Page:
Friday, September 7, 2012

Croke Park & Hop on/Hop off bus

Thursday was mostly a free-day, so forgive me for the lack of knowledge, but I have pictures! We all left the hostel together and took a bus to Croke Park, where the GAA sports are played. The professional players who play on this field, are NOT paid. They do it purely for the love of the sport (endorsements and advertisements help their bank account, of course) and most players have a regular job working 9-5 five days a week. Fortunately, the Irish people love these sports so much that there was eventually enough funding to construct this incredible stadium. I believe our tour guide said it was the 3rd largest stadium in Europe.
The stadium was build over railway tracks, which I found to be quite odd, but when you think about it, it makes perfect sense. Having the tracks there makes it so easy to get to and from the stadium SAFELY. Even the way the stadium was built was different. I know nothing about architecture or anything of the sort so if some one shows me a stadium, I assume nothing is wrong with it. However, the guide mentioned that most people ask why it isn't finished.
As you can see in the picture above, I suppose it does look unfinished, but something about the way the wind blows would have made it impossible to have stands/a wall there. As you can also see from the picture, the field is HUGE. I do not have a single picture where the entire field is captured. We walked all around the stadium, inside the stadium, in the locker rooms, in the victory room, the cafe, and the museum. There is SO much history everywhere you go in Ireland!
On a more solemn note related to history, Croke Park is where the famous Bloody Sunday occurred. GAA events always happen on Sundays (for the county leagues, we went to a smaller division game on a Friday-tomorrow!!!) Anyway, the Black and Tans opened fire during a hurling match, people were killed, including a player, a young woman who was about to be married and 2 younger children. Hundreds were injured. In the museum, there is a memorial for those who were lost on that tragic day.
After our tour was over, we were free to go off and explore the museum and/or eat at the cafe if we wanted to. We had some time before the bus came back to get us so I checked out the museum and got a warm bowl of soup at the cafe-- soup ALWAYS hits the spot when you're in Ireland, it takes the chill off your bones and the Irish really know how to make a delicious bowl of soul every time. The picture below is a quote that was in the museum, a nice pick-me-up if you're in need of some inspiration. :)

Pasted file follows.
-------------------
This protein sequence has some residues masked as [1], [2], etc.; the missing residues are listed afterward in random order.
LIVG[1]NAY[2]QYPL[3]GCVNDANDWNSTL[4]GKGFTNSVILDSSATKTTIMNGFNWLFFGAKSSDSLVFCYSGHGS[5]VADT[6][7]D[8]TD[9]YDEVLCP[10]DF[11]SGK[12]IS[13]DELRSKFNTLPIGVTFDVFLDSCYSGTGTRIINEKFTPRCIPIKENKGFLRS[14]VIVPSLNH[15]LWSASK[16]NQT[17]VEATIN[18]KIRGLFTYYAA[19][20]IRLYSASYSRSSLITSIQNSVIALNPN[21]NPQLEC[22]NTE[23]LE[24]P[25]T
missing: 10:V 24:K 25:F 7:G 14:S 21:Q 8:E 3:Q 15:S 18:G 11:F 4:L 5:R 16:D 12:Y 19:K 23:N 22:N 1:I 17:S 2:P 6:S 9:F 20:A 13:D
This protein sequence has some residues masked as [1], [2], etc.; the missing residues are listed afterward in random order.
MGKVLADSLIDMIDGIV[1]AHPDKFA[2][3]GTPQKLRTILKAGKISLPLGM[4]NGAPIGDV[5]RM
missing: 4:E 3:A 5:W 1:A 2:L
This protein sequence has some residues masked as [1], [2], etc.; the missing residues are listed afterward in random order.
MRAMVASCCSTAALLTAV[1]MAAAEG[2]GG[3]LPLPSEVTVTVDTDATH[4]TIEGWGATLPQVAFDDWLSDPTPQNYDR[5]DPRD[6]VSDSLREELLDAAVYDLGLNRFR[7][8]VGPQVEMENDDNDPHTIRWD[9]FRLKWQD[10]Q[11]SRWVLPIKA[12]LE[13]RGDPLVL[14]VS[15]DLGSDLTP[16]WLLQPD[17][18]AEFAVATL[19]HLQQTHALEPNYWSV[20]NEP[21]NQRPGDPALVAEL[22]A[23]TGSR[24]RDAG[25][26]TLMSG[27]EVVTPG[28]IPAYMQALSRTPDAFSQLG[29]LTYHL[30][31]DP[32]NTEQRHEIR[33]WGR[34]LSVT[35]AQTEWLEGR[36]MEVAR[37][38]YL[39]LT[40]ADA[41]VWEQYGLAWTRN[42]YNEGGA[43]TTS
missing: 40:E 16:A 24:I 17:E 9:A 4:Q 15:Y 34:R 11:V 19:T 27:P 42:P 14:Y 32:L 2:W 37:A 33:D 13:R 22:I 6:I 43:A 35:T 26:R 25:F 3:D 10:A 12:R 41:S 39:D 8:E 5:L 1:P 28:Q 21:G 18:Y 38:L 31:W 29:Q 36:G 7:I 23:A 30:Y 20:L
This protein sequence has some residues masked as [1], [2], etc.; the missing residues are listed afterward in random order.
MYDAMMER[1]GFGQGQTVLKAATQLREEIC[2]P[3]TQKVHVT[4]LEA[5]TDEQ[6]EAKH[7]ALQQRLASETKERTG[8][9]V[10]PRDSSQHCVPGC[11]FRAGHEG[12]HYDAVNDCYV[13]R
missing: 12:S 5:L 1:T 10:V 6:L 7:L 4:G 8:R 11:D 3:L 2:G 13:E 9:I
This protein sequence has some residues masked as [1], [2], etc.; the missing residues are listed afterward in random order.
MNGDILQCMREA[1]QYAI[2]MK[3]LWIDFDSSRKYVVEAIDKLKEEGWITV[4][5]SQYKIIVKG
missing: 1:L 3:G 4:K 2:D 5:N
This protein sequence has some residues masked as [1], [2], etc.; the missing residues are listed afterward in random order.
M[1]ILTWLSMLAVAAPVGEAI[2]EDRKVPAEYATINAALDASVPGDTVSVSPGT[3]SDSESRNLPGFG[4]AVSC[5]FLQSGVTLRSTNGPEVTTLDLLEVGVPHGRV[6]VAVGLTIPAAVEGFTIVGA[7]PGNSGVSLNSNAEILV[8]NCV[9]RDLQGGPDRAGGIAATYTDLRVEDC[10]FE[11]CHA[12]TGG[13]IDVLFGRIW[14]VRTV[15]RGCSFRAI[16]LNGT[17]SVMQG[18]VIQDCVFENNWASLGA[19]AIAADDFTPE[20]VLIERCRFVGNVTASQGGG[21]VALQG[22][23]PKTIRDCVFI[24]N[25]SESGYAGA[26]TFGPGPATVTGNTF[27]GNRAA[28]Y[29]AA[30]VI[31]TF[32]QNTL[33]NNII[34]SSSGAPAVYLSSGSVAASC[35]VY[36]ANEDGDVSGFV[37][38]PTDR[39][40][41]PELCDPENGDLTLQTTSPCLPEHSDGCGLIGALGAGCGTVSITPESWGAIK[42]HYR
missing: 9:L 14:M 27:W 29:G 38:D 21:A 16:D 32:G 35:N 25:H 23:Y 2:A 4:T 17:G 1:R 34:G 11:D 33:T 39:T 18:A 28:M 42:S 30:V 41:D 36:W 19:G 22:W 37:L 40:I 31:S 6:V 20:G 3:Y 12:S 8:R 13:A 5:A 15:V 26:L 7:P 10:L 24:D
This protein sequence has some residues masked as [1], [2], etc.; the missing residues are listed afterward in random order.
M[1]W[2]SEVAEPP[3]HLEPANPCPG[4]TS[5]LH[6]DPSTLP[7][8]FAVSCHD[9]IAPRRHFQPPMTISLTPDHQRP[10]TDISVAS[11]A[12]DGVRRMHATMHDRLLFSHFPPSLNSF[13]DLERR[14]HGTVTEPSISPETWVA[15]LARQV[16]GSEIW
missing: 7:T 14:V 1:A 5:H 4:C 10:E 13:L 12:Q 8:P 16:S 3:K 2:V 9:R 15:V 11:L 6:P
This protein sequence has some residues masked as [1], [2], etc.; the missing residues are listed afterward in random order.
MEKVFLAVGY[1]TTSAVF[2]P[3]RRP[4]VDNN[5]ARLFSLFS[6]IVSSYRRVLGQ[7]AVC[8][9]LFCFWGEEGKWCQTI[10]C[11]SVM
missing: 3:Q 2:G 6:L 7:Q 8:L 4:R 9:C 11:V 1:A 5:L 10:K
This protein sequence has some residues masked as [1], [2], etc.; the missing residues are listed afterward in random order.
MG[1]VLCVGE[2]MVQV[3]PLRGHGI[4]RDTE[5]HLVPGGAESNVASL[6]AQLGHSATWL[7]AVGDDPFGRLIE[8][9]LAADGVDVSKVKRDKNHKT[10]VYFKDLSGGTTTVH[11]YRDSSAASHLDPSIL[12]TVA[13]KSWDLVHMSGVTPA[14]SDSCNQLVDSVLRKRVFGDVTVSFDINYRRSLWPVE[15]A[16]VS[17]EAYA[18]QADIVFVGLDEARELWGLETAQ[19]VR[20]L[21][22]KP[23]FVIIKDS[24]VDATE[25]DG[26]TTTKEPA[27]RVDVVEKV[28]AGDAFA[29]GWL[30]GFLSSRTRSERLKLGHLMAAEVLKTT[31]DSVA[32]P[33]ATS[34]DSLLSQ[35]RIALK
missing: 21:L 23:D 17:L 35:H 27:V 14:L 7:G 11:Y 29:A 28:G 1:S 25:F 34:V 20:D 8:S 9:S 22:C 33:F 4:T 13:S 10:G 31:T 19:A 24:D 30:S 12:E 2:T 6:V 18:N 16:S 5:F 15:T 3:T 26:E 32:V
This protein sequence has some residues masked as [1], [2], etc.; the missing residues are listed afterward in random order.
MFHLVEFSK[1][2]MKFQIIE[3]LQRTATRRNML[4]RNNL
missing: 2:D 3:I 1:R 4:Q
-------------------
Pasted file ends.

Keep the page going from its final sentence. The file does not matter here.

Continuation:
Now to the Hop on/Hop off bus tour! I wish I could have recorded what all the drivers were saying while we were on their buses because 1. they were informative and 2. they were hysterical. I don't know what's in the water but it really seemed like the driver/tour guide loved his job (a common theme with our tour guides in Ireland, save for one, maybe). I understand enthusiasm is a part of the job description, but these people were fantastic. Anyway, Kaitlynn (from University of Wyoming) and I checked out Trinity College briefly and considered seeing the Book of Kells. We decided against it because we felt it was pretty expensive. Later, I talked to a friend who did go see the Book of Kells and she said it was disappointing because you can only look at one page, so I'm glad we got to go back to Trinity College after the first day but I'm glad we ended up not seeing the Book of Kells. Then, we hopped back on the bus and made our way to St. Patrick's Cathedral. This place was GORGEOUS. Absolutely breathtaking. Maybe it's just the Christian in me, but I love churches. And I love photography in churches...
 Inside St. Patrick's
 Outside St. Patrick's
 Driving by the entrance to Dublin Castle
Inside St. Patrick's again
Not only was everything about St. Patrick's beautiful, but something happened while I was there that I just loved. While all the tourists, myself included, were standing around gawking at the beauty of this church, the children from the school across the street (St. Patrick's school, I'm assuming) were in the church having choir practice. I can't say for sure what it was, but something about that just touched me. These kids are exposed to this kind of beauty every single day! They walk down the street and see incredible amounts of history. I walk down the street and see trees or congestion (depending if I'm in south or north Jersey..). I just so hope that these kids appreciate what they experience every day.
After hopping back on the bus, we went to Kilmainham Gaol museum/former jail. If you want to go to a creepy place, this is where to go. Maybe it was just the day in general, but I was chilled to the bone the entire time I was there. Every room was damp and cold and dark. Honestly, I couldn't hear much of what the tour guide was saying and I was so cold and uncomfortable that I don't remember the facts, not a must-see on my list, but interesting if you're into jails the way I'm into churches. The chained dragons were above the main entrance to the jail and are meant to symbolize rebellion.
We were going to go to the zoo in Dublin but the weather was just so awful that we decided to return to the hostel, warm up, and then go out again for some dinner. My taste of local life that day was passing by the street bands in Temple Bar. To avoid confusion, "Temple Bar" is not a bar, but an area, a few years ago a man decided that he would open a bar called "Temple Bar" in Temple Bar. It's very confusing and annoying to explain but we were in Temple Bar (the area) looking for a place to eat that wasn't jam-packed when we saw the band on the street. They were scattered everywhere, really. Being home now, the street bands and performers are something I really miss.

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